Legislation amending the Rules of the Superior Court on Discovery comes into effect on the 16th April 2009. The amendments to the Rules were necessitated mainly as a result in the proliferation of electronically stored information such as email communication. The new Rules also address other procedural changes which practitioners need to be aware of.

The main points are as follows:

  • The word "document" for the purposes of both inter party and non party discovery includes all electronically stored information.
  • The Rules provide that parties seeking discovery of documents, which include electronically stored information, must specify whether they require the information in searchable format and, if so, whether for that purpose they require inspection and searching facilities using the assistance of the IT and communication systems of the party making the discovery.
  • The court can order that the information is provided in searchable format or if it cannot be searched, without the party seeking discovery incurring unreasonable expense, the court can direct the party making discovery to make available searching and inspection facilities using their own IT systems.
  • The court may also attach conditions to the Order to ensure that confidential information, which is the not the subject of the Order, is not accessed.
  • To assist with the implementation of this provision, the court may also appoint an independent expert to conduct the search.  
  • Where a party making discovery finds that the process is excessively costly or onerous then they can apply to vary the order of discovery.  
  • The Rules also address the issue of labelling and classification of documents in Affidavits of Discovery. Documents must now be listed and correspond with the categories of documents in the Order/agreement for discovery or be listed in a sequence corresponding with the manner in which the documents have been stored or kept in the usual course of business.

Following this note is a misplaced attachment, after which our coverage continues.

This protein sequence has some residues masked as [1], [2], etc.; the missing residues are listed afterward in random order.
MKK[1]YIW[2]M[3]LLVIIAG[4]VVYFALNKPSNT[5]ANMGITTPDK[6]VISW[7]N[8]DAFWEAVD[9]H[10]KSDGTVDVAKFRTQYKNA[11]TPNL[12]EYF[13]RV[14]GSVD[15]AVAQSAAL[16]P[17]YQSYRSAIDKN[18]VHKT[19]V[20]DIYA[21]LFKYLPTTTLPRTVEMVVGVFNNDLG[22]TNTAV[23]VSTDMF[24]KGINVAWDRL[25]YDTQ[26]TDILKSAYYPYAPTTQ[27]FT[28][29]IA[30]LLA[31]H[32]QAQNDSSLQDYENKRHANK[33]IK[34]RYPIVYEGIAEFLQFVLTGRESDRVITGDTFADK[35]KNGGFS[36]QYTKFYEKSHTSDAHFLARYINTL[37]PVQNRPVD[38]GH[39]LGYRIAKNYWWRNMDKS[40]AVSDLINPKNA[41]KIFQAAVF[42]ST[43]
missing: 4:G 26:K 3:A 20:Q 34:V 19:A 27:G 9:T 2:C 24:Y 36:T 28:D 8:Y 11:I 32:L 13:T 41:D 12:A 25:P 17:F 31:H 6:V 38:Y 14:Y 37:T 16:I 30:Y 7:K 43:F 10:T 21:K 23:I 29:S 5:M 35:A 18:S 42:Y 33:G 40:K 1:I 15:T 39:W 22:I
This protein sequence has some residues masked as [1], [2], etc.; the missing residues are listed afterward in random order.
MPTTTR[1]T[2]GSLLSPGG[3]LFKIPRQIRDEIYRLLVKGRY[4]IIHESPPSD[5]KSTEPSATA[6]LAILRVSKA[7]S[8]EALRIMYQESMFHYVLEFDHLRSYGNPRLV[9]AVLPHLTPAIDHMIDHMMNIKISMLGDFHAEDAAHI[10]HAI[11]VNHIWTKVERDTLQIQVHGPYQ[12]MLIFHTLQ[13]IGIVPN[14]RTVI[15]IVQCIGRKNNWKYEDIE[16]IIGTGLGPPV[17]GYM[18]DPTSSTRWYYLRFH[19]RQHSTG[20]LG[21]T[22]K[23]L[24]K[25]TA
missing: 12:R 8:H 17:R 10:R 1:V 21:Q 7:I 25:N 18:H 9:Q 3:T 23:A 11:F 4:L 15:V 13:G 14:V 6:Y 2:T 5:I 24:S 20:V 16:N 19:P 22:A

• Finally the Rules provide for a new form of affidavit of discovery. This includes a new paragraph which clearly puts it beyond doubt, that the person swearing the affidavit understands the extent and duties of their obligations in making discovery.  


The Rules will be welcomed by practitioners. Ten years have passed since the Rules were last amended. In the intervening period, new technologies have not only emerged, but become the dominant means of communication. Under the old rules, it had become implied that documentation sought in discovery included electronically stored information. The new Rules expressly state this. The Rules tidy up procedural issues for practitioners in relation to the listing and scheduling of documents in Affidavits of Discovery. Perhaps most importantly, the new wording of the Affidavit now expressly states the purpose of making discovery so that people swearing the Affidavits are under no illusion as to their obligations both to the court and the opposing party in making discovery.